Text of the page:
Recently former Intuit employee David Leary and his fellow #CloudAccounting Podcaster Blake Oliver declared the changing of the guard atop the three “big whales” of worldwide SME accounting tech (Rod Drury moving on from Xero CEO, Brad Smith likewise Intuit and Stephen Kelly unceremoniously removed as Sage CEO) signaled a clear end of Cloud Accounting 1.0 and the industry moving into the 2.0 phase. It’s not only a point hard to argue, it is one that for me, was clearly demonstrated at this year’s edition of Xerocon (South).
Last Thursday, August 16 2018, Xero held its Annual General Meeting (AGM) at The Establishment Sydney. Whilst not in the league of a Xerocon as far as attendance (a factor of 100 fewer attendees) or entertainment (I remained 100% sober, even at the after “refreshments”), I have been a regular of Xero AGMs for the last few years due to the access it provides to senior management and the board, both formally during the meeting and informally before and after. Access that filled in a few gaps for me on recent announcements and showed the dynamic of the leadership of the newly, post-founder-succession company. Here are 5 takeaways I garnered from the event:
It’s time the mid-market accounting technology space woke up and realised its 2018. In Australia, MYOB have handed them the “goose that lays the golden eggs” with their decision not to take Single Touch Payroll to MYOB Premier (see my previous article) and yet none of them are in a position to genuinely capitalise, because they aren’t even playing the same game as the likes of Xero and Intuit!
Where are the bank feeds? How about a solid ecosystem of best of breed add-ons? How about AI and machine learning? How about a modern, mobile optimised UI with decent UX design? Why are these the domain of “small business” systems like Xero and QBo at one end and “corporate solutions” like Workday at the other? What happened in the middle?
A recent experience with a client (which is representative of what is going on in the broader mid-market) has really “got my goat” and compelled me to speak out!
MYOB have a significant make or break play in market at the moment and few seem to be commenting on it. And I’m not talking about Practice Management and the abandonment of the the Reckon Accountant’s division acquisition.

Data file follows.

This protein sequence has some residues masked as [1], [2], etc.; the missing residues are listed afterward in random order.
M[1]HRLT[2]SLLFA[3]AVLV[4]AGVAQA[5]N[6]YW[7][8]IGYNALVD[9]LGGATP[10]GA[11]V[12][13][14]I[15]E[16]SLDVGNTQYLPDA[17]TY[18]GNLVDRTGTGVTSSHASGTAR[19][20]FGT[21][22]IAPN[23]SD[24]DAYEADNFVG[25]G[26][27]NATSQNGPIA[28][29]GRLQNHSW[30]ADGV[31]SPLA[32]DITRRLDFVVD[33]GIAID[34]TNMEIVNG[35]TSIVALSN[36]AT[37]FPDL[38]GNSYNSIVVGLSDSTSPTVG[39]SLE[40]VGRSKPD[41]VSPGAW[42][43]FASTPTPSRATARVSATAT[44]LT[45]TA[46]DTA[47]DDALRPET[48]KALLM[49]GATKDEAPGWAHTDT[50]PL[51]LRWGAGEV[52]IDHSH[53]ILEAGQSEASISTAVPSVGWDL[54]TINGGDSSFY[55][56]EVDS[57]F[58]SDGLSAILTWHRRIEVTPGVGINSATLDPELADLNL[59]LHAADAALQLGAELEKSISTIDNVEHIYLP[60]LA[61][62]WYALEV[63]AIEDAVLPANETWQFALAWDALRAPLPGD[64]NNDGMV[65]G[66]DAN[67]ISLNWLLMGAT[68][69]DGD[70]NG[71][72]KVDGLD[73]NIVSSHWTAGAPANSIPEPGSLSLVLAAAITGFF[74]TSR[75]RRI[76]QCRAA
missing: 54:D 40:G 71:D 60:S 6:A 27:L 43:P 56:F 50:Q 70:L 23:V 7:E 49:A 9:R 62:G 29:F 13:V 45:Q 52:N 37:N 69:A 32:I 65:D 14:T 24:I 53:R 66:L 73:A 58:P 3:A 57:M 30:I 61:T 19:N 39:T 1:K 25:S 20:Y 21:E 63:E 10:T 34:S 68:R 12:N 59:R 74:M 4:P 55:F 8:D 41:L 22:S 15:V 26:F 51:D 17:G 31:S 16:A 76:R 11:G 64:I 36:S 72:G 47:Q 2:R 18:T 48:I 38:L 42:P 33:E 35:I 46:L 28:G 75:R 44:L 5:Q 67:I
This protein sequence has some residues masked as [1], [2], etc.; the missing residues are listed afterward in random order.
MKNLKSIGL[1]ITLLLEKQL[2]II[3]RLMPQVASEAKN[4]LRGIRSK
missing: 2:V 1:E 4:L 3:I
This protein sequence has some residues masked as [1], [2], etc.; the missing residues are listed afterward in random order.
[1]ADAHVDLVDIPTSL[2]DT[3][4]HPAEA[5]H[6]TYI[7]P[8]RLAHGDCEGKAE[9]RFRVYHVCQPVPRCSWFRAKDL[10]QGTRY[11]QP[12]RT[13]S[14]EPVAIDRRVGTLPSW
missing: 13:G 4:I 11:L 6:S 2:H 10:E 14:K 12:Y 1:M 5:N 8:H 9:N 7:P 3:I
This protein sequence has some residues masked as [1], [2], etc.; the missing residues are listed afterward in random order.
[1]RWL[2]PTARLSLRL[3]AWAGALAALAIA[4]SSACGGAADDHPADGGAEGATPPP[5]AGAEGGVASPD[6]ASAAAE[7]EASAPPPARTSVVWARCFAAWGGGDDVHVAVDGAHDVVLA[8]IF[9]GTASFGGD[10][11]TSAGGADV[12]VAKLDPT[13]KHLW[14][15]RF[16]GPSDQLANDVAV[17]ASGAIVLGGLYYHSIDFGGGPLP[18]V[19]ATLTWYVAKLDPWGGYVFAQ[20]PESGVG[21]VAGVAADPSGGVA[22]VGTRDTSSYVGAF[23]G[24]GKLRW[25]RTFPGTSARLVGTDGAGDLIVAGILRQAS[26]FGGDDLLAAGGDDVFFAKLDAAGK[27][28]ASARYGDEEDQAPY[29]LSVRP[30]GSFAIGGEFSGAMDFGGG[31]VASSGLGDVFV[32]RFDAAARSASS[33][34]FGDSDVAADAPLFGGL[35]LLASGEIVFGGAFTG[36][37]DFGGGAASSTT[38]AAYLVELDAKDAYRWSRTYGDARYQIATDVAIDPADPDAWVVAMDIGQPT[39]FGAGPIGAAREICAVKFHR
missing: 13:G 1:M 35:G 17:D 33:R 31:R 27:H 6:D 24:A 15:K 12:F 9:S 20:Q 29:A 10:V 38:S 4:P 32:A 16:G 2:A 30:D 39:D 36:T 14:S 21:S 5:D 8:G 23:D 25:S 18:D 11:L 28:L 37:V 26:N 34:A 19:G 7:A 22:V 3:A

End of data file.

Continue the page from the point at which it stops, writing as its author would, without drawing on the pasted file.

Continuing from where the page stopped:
Last November I was lucky enough to be invited as guest of Intuit to it’s annual conference in San Jose, California. I had so much to write about the event and the key insights I garnered, I spread my review across two separate posts:
- QB Connect 2017: The Review No-one Else Will Write – Part I
- QB Connect 2017 – The Review No-one else Will Write Part 2
6 months on and the QB Connect event landed in Sydney for the second edition of the Australian conference. Armed with a “media pass”, I was fortunate to gain entry to the main day of the event and a one-on-one interview with Rich Preece, Intuit’s Global Accountant Segment Leader.
There’s been quite a stir around “the industry” over the last month about the churn of key people at Xero. First there was the “succession” of founder Rod Drury, cased in rumours and innuendo, that bears not repeating.
The concern for (not many) investors (judging by the share price since Rod’s departure) was the timing.
WARNING: This article is heavily laced with opinions and is not suitable for consumption by those who are sensitive to strong views…
At the end of March, the ACCC released its preliminary findings into the proposed acquisition of Reckon’s Accountant’s division by MYOB.
2 documents were released:
- A media release dated March 29, 2018, titled “ACCC CONCERNED WITH MYOB ACQUISITION OF RECKON ASSETS“
- A Statement of Issues dated March 29, titled “MYOB – proposed acquisition of Reckon’s Accountants Group“
In short, I find the media release ridiculous, poorly worded and off-point. The Statement of Issues, whilst not without some substance, shows a lack of genuine investigation, understanding of competition and technical wherewithal.
Alex Chriss, Intuit’s SVP & Chief Product Officer, Small Business, commented that he felt the next 18 months would see more innovation than the previous 2 decades at intuit!
So, I am sorry #StephSocial (who made the point to tell me my conference reviews aren’t designed for her short-attention span #snap), but with this year’s review of Intuit’s annual conference, I have so much to write about, it is actually going to be longer than my previous articles!